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Froot Loops Gets a Healthy Food Label?

Many young children are mad about Froot Loops, the brightly coloured, sugar-laden cereal snack that turns parents naggy whenever their kids pick them up from the store shelves for obvious reasons – they are too unhealthy to be indulged in and there are far too many wiser choices of sweet treats such as fresh fruits, yoghurts, and honey sticks.

Recently, much to my disgust, I learned from the news that in a food-labelling campaign to help shoppers identify healthier food choices, Froot Loops has been given a Smart Choice checkmark!

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How did such a sugary snack win its endorsement as a nutritionally superior food for kids? What criteria are being used by the Smart Choice program run by food consortiums and nutrition experts? For sure you don't need to be a nutritionist to know the great amount of processed sugar in that cereal. You instantly know it when you put them in your mouth! And by just doing a little research, you'll find out that it is 41 percent processed white sugar and contains processed flour, partially-hydrogenated vegetable oil, and synthetic colouring chemicals. So, isn't this too blatant a move, especially in these days when so many kids and parents are so deeply troubled by the obesity epidemic?

What came across as the biggest ridicule is how Dr Eileen Kennedy, dean of Friedman School of Nutrition Science and Policy at Tufts University and president of the Smart Choices board tried to rationalize the recommendation of questionable choices such as Fudgsicles, Lunchables, Mayonnaise, and Froot Loops as Smart Choices. According to the New York Times,

She said the program was also influenced by research into consumer behaviour. That research showed that, while shoppers wanted more information, they did not want to hear negative messages or feel their choices were being dictated to them.

"The checkmark means the food item is a ‘better for you' product, as opposed to having an x on it saying ‘Don't eat this,' " Dr. Kennedy said. "Consumers are smart enough to deduce that if it doesn't have the checkmark, by implication it's not a ‘better for you' product. They want to have a choice. They don't want to be told ‘You must do this.' "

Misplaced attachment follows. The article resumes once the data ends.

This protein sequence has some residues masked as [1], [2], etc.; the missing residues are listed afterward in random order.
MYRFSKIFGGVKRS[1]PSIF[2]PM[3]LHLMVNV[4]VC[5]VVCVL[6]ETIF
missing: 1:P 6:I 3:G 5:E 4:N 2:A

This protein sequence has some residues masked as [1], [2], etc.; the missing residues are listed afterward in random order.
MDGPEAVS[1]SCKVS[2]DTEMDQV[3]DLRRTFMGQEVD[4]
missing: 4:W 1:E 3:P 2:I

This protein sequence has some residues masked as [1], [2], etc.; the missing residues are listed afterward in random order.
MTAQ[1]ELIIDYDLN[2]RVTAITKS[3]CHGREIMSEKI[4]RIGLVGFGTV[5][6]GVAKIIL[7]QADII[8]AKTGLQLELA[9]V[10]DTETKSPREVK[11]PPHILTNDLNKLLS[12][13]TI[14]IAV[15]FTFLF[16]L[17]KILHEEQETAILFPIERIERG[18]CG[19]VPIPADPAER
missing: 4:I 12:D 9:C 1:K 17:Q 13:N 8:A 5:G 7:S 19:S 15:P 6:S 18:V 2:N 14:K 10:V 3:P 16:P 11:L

"You're rushing around, you're trying to think about healthy eating for your kids and you have a choice between a doughnut and a cereal," Dr. Kennedy said, evoking a hypothetical parent in the supermarket. "So Froot Loops is a better choice."

Since when consumers are complaining about food warnings? Choosing Froot Loops over doughnuts is considered "healthy eating for kids"? So doughnuts can also become healthy if they are compared to deep-fried Mars bar? It's hard to believe that a prominent nutrition expert would provide such an irrational, eye-popping report, but then, in the face of all the ongoing conflicts of interests between sales revenue and consumer's health benefits, it might not appear so bizarre after all.

Nevertheless, let's all be very vigilant when it comes to appraising and selecting foods from the grocery. Apparently the food industry has skewed many of its decisions when setting nutritional criteria. Shortcomings in the food can now be quickly masked by highly regarded health food labels like the Smart Choices. A lot of cereals and breads made of refined grains can easily get the seal of approval by just adding a few minerals and vitamins. As food fraud turns rampant and dishonest food marketing gurus become more dextrous in their selling tactics, I think as consumers, we should also gear ourselves up for enough information to dodge and keep ourselves shielded from all the flying darts in the shops.

Ruth Tan
August 2009
June 2018 (Updated)

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Postings on "Froot Loops Gets a Healthy Food Label?

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        Pat Mendenhall, United States     22/04/2018 @20:33:43

I find this information very disturbing. Although most people that I talk to don't seem to have an interest in doing the research to learn this type of information, how sad for them. It is the same with the Tobacco industry, and I'm sure many others. It does come down to the almighty dollar. Also people need learn to use their common sense and not have so much faith that there will be a "pill" that will fix everything.

        Emmy, United States     11/10/2017 @02:48:54

Quite frankly, they should stop putting sugar in all processed foods. We have an epidemic of having sick, overweight, pre diabetic people in America! And it gets worse, people are addicted to sugar and not the natural kind in fruit and honey but to prossesed sugar. People are becoming type 1 and type 2 diabetics from prcssesed sugar. STOP!!! the PROCESSED SUGAR!!! The big food companies don't care that sugar effects the brain like cocaine and heroine do. They just care about the ALMIGHTY DOLLAR!!! Not about ANYBODY'S HEALTH!!! Especially anybody's kids!!! KEEP TREATS, TREATS!!! They should NOT put PROFIT in FRONT of PEOPLES HEALTH and WELLBEING PERIOD!!!

        Robbie Preston, Canada     09/01/2011 @20:45:37

We live in a very sick minded world that is controlled by to many "Need for Greed" corporations who don't give a dam who or how many people the kill or maim as long as they make big greed profits.

        Jason, Singapore     23/09/2009 @10:24:29

This information should get to as many people as possible. The world can be so deceptive

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End of "How Did Froot Loops Get a Healthy Label?" Back to "Did You Know Reading Food Label Can Be So Tricky?"